Modelling is key to adapting agriculture to climate change (CC), facilitating evaluation of the impacts and efficacy of adaptation measures, and the design of optimal strategies. Although there are many challenges to modelling agricultural CC adaptation, it is unclear whether these are novel or, whether adaptation merely adds new motivations to old challenges. Here, qualitative analysis of modellers’ views revealed three categories of challenge: Content, Use, and Capacity. Triangulation of findings with reviews of agricultural modelling and Climate Change Risk Assessment was then used to highlight challenges specific to modelling adaptation. These were refined through literature review, focussing attention on how the progressive nature of CC affects the role and impact of modelling. Specific challenges identified were: Scope of adaptations modelled, Information on future adaptation, Collaboration to tackle novel challenges, Optimisation under progressive change with thresholds, and Responsibility given the sensitivity of future outcomes to initial choices under progressive change. © 2019 The Authors
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    Rapid aggregation of global gridded crop model outputs to facilitate cross-disciplinary analysis of climate change impacts in agriculture
    (Amsterdam [u.a.] : Elsevier Science, 2015) Villoria, Nelson B.; Elliott, Joshua; Müller, Christoph; Shin, Jaewoo; Zhao, Lan; Song, Carol
    We discuss an on-line tool that facilitates access to the large collection of climate impacts on crop yields produced by the Agricultural Model Intercomparison and Improvement Project. This collection comprises the output of seven crop models which were run on a global grid using climate data from five different general circulation models under the current set of representative pathways. The output of this modeling endeavor consists of more than 36,000 publicly available global grids at a spatial resolution of one half degree. We offer flexible ways to aggregate these data while reducing the technical barriers implied by learning new download platforms and specialized formats. The tool is accessed trough any standard web browser without any special bandwidth requirement.
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    Revisiting economic burdens of malaria in the face of climate change: a conceptual analysis for Ethiopia
    (Bradford : Emerald, 2020) Yalew, Amsalu Woldie
    Purpose: Climate change affects the geographic and seasonal range of malaria incidence, especially, in poor tropical countries. This paper aims to attempt to conceptualize the potential economic repercussions of such effects with its focus on Ethiopia. Design/methodology/approach: The paper is conceptual and descriptive in its design. It first reviews existing literature and evidence on the economic burdens of malaria, and the impacts of climate change on malaria disease. It then draws the economic implications of the expected malaria risk under the future climate. This is accompanied by a discussion on a set of methods that can be used to quantify the economic effects of malaria with or without climate change. Findings: A review of available evidence shows that climate change is likely to increase the geographic and seasonal range of malaria incidence in Ethiopia. The economic consequences of even a marginal increase in malaria risk will be substantial as one considers the projected impacts of climate change through other channels, the current population exposed to malaria risk and the country’s health system, economic structure and level of investment. The potential effects have the potency to require more household and public spending for health, to perpetuate poverty and inequality and to strain agricultural and regional development. Originality/value: This paper sheds light on the economic implications of climate change impacts on malaria, particularly, in Agrarian countries laying in the tropics. It illustrates how such impacts will interact with other impact channels of climate change, and thus evolve to influence the macro-economy. The paper also proposes a set of methods that can be used to quantify the potential economic effects of malaria. The paper seeks to stimulate future research on this important topic which rather has been neglected. © 2020, Amsalu Woldie Yalew.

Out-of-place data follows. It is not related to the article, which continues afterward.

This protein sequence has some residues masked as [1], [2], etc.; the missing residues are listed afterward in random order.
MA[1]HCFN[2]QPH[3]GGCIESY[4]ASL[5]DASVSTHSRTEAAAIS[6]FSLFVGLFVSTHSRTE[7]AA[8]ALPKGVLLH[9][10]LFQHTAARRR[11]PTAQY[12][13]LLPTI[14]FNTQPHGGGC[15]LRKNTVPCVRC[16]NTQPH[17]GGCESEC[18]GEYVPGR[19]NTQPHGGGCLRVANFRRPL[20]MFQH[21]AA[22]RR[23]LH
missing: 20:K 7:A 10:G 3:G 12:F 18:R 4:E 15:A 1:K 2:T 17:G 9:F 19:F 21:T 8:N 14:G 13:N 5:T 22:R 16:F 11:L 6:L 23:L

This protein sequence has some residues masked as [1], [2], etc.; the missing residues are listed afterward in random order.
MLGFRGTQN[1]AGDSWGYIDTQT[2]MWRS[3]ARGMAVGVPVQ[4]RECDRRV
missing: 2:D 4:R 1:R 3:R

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    Exploring uncertainties in global crop yield projections in a large ensemble of crop models and CMIP5 and CMIP6 climate scenarios
    (Bristol : IOP Publ., 2021) Mueller, Christoph; Franke, James; Jaegermeyr, Jonas; Ruane, Alex C.; Elliott, Joshua; Moyer, Elisabeth; Heinke, Jens; Falloon, Pete D.; Folberth, Christian; Francois, Louis
    Concerns over climate change are motivated in large part because of their impact on human society. Assessing the effect of that uncertainty on specific potential impacts is demanding, since it requires a systematic survey over both climate and impacts models. We provide a comprehensive evaluation of uncertainty in projected crop yields for maize, spring and winter wheat, rice, and soybean, using a suite of nine crop models and up to 45 CMIP5 and 34 CMIP6 climate projections for three different forcing scenarios. To make this task computationally tractable, we use a new set of statistical crop model emulators. We find that climate and crop models contribute about equally to overall uncertainty. While the ranges of yield uncertainties under CMIP5 and CMIP6 projections are similar, median impact in aggregate total caloric production is typically more negative for the CMIP6 projections (+1% to −19%) than for CMIP5 (+5% to −13%). In the first half of the 21st century and for individual crops is the spread across crop models typically wider than that across climate models, but we find distinct differences between crops: globally, wheat and maize uncertainties are dominated by the crop models, but soybean and rice are more sensitive to the climate projections. Climate models with very similar global mean warming can lead to very different aggregate impacts so that climate model uncertainties remain a significant contributor to agricultural impacts uncertainty. These results show the utility of large-ensemble methods that allow comprehensively evaluating factors affecting crop yields or other impacts under climate change. The crop model ensemble used here is unbalanced and pulls the assumption that all projections are equally plausible into question. Better methods for consistent model testing, also at the level of individual processes, will have to be developed and applied by the crop modeling community.